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How to keep up on the latest intel in your field

If you fail to learn, you risk becoming irrelevant, writes ‘Never Stop Learning’ author Bradley Staats. Here’s how you can stop solving yesterday’s problems—and be the first to tackle tomorrow's.

How to keep up on the latest intel in your field

Be open to learning new things in your career.

You’re great at what you currently do—and your resume shows it. You have a degree, maybe a certification or two, and some years of experience under your belt. You know all there is to know to not only get a job, but also to be successful in your career…right?

That’s what Bradley Staats—with his Harvard MBA and investment banking job at Goldman Sachs—used to think. Then, he realized he couldn't remember the last time he actually learned something new.

As Staats notes in his new book, Never Stop Learning: Stay Relevant, Reinvent Yourself, and Thrive, knowledge in every field now changes so fast, and becomes outdated so quickly, that survival depends on keeping up.

The trouble, though, is that most people would rather not take the time to learn, probably because they aren’t very good at it. “Instead of doing things that will help us learn, we often do just the opposite,” says Staats, who is now an operations professor at the University of North Carolina’s Kenan-Flagler Business School. “But if we can understand why we go down the wrong path, we can change that.”

Monster recently spoke with Staats about the habits that get in the way of taking on new information—and how to fix them.

Q. You make the point that the first step in learning is to ask the right questions before rushing ahead to an answer. Why is that so hard to do?

A. There are several reasons, but one of the big ones is simply not realizing we need to ask questions. The pace of change has accelerated so much that often, without realizing it, we assume we understand things that may have changed when we weren’t looking. So, we think we know more than we really do.

Another thing that stops us is simple busy-ness. Everybody’s to-do list is so long that there’s a real temptation to just press on, rather than take the time to double-check.

Q. Research in Never Stop Learning shows how pausing to reflect boosts performance. How can even the busiest of people carve out time to just think?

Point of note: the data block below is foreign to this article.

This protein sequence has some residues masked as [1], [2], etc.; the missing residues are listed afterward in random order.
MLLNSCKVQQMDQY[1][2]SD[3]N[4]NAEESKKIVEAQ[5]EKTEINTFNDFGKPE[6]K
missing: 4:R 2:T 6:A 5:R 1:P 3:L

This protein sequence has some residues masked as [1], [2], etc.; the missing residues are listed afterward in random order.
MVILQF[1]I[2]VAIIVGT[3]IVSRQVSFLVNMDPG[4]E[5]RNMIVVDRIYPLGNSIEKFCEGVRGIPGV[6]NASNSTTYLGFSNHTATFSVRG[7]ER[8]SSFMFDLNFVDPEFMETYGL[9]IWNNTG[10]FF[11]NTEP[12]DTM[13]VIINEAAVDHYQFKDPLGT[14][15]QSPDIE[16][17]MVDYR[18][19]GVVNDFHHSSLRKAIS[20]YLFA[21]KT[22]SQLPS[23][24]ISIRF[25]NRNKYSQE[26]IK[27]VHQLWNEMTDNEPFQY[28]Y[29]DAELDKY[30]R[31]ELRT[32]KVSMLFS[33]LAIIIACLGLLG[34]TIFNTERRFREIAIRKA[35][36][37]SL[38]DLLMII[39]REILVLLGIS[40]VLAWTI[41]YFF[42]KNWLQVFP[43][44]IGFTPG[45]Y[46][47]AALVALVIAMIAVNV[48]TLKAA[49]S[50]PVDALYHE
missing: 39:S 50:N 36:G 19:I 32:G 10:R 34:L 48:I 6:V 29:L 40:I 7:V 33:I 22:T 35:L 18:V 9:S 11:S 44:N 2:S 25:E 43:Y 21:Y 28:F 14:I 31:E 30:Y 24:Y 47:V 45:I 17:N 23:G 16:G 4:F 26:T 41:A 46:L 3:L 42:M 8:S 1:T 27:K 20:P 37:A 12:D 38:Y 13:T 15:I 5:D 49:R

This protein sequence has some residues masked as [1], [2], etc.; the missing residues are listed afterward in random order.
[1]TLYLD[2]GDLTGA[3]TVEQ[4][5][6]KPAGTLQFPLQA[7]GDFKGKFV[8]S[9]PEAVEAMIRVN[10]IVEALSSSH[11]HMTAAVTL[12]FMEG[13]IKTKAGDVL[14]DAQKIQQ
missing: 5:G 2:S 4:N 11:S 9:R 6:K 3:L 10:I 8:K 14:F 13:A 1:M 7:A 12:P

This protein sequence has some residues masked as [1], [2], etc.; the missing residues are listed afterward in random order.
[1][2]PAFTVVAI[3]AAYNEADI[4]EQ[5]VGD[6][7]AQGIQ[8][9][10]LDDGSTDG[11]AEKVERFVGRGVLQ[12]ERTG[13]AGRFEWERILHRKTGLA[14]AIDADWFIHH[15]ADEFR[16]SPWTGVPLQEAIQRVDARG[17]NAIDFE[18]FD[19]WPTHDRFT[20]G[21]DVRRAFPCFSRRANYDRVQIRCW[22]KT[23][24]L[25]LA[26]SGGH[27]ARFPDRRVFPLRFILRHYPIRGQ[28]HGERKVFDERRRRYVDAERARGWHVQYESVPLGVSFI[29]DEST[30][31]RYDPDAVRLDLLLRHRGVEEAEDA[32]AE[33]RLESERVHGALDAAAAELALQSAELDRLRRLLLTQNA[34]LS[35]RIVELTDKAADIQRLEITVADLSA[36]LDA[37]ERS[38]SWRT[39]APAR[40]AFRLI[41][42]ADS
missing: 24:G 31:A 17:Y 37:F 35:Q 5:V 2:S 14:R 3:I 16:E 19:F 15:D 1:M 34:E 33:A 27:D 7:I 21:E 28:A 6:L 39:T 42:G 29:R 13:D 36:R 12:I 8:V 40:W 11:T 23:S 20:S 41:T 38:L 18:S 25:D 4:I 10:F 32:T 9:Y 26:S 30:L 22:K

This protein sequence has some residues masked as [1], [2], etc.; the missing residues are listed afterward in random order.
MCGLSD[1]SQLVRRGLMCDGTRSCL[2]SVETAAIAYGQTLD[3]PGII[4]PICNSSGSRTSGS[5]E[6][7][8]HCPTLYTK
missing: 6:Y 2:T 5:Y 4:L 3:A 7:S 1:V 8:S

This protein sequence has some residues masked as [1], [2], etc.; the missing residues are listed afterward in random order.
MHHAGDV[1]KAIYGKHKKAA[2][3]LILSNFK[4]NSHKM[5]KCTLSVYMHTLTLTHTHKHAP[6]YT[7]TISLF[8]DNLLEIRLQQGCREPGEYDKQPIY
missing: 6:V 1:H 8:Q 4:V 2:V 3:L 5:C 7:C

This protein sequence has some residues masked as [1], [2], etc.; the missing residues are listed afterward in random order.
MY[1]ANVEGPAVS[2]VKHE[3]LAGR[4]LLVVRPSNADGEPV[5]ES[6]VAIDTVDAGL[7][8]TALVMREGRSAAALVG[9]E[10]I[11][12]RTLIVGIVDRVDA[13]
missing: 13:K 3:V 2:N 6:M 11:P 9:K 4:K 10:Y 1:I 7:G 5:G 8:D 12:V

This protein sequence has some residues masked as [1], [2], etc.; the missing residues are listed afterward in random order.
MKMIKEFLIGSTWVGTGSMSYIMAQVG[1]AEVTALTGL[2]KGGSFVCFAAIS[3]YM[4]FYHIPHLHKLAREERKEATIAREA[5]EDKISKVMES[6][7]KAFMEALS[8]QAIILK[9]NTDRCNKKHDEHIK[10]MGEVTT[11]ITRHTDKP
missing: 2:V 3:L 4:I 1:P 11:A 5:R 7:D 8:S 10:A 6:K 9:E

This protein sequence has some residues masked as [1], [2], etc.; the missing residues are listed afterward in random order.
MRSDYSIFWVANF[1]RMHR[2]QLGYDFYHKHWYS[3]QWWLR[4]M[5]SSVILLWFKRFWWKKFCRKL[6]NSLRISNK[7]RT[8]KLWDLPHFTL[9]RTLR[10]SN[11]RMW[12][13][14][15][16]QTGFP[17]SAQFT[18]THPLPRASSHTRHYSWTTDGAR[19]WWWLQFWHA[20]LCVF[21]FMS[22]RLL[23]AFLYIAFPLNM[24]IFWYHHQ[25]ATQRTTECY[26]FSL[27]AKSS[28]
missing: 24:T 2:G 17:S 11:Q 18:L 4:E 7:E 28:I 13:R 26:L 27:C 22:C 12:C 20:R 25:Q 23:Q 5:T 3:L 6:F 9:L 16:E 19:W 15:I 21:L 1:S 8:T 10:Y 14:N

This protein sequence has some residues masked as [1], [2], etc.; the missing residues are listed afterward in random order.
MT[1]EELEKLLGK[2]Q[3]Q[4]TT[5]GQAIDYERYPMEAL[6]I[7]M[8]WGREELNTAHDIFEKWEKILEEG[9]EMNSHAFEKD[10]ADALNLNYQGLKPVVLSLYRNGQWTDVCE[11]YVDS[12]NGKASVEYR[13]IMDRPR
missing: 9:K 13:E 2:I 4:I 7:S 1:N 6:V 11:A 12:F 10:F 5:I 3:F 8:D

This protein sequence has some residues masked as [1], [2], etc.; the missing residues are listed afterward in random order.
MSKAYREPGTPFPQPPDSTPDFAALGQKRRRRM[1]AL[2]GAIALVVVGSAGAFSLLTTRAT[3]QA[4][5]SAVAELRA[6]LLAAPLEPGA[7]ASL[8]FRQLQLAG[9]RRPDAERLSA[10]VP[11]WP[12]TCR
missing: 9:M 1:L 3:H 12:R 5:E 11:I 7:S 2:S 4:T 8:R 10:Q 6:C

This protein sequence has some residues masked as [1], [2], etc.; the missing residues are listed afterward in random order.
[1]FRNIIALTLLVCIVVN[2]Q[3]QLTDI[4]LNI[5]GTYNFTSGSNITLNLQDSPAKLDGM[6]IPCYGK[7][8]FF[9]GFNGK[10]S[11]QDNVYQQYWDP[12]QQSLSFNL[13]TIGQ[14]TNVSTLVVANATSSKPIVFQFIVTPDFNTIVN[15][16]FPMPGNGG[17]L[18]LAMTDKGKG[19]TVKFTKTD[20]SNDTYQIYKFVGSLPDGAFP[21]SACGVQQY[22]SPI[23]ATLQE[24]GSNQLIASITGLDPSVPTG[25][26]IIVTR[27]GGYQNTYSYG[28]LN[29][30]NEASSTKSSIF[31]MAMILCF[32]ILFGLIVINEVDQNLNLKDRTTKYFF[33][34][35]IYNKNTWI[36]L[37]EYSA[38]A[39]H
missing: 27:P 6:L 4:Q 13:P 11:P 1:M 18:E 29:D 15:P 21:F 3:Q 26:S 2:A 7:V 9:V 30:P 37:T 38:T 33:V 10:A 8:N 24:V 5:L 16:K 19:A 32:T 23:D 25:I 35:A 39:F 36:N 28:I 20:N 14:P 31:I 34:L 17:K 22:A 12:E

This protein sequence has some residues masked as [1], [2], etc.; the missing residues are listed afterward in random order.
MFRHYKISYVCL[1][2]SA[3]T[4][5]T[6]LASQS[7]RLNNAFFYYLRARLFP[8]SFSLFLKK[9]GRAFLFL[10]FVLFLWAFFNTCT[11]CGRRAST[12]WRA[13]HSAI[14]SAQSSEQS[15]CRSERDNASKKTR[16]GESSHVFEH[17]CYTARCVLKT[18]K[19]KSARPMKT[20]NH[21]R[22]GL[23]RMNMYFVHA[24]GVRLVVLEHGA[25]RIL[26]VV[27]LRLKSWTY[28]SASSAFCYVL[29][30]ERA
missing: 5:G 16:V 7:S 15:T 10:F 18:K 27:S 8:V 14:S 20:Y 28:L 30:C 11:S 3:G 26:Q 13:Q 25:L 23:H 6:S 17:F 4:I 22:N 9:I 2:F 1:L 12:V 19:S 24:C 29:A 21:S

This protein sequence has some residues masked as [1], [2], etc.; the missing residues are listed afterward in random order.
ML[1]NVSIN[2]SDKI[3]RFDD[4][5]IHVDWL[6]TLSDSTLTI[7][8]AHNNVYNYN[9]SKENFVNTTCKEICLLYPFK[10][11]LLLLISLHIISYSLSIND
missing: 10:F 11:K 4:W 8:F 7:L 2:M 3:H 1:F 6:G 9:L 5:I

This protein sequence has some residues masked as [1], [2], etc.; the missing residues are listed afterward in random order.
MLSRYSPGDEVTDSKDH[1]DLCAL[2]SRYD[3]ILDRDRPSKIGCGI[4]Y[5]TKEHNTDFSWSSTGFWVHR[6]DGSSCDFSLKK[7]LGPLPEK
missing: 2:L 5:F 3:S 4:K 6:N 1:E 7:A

A. Reflection is critical for learning, partly because it helps us really understand new information and converts tacit knowledge into something we can act on. But it’s often difficult, especially in open-plan offices where people feel pressure to “look busy.” 

I’m a fan of keeping some kind of journal, even if it’s a Word document on your computer at work. Commuting can also be a good, relatively distraction-free opportunity to reflect.

Personally, what I do is schedule short blocks of thinking time on my calendar, just like any other appointment, and then try not to let anything else interfere with that.

Q. We often miss chances to learn, or to apply new ideas, due to fear of failure. How do you overcome that?

A. No question, fear of failure keeps us from moving forward, but it’s a tough one because, while many companies pay lip service to risk-taking as a crucial part of innovation, clearly there are usually still consequences if you take a risk that doesn’t work out.

One solution is to have conversations with other people in the organization to discuss why you think your idea would work and what happens if it doesn’t. Don’t go it alone.

Q. Speaking of co-workers, why do we often learn more from working with the same people over time, rather than with new ones?

A. The ideal learning situation is really to do some of both, if you possibly can. Different people naturally bring different skills and knowledge to the table, which is why diverse teams can be so valuable.

But, at the same time, working with the same people over time has an interesting benefit, which is that you get to know and trust each other. That creates a situation where you’re open to learning from them, and it makes you more willing to ask questions that can lead to new insights.

Q. Why is focusing on our strengths more important for learning than trying to “fix” our weaknesses?

A. It seems surprising, I know, because trying to be good at everything is what so often determines what we choose to learn about. But the rapidly growing amount of knowledge that’s available now has led to more and more specialization. So what makes you stand out in the job market now is building a deep expertise in what you’re already good at, which is usually also something you love doing.

It makes sense because if you focus on what you really love, you’re going to want to learn everything you can about it—and that can make all the difference.

Stay up-to-date on your job search

Just as you want to stay up-to-date on the latest trends in your industry, you also want to stay on top of new jobs as they become available. Want some help with that? Join Monster for free today. As a member, you not only get job alerts emailed right to your inbox, which cuts down on the amount of time you’d spend combing through ads, but you can upload up to five versions of your resume—each tailored to different types of jobs that interest you. Recruiters search Monster every day looking to fill top jobs with qualified candidates, just like you. Let Monster keep you in-the-know, so you don’t miss out on any great opportunities.

 

Anne Fisher has been writing about career and workplace trends and topics since 1996. She is a columnist for Fortune.com and the author of If My Career’s on the Fast Track, Where Do I Get a Road Map?


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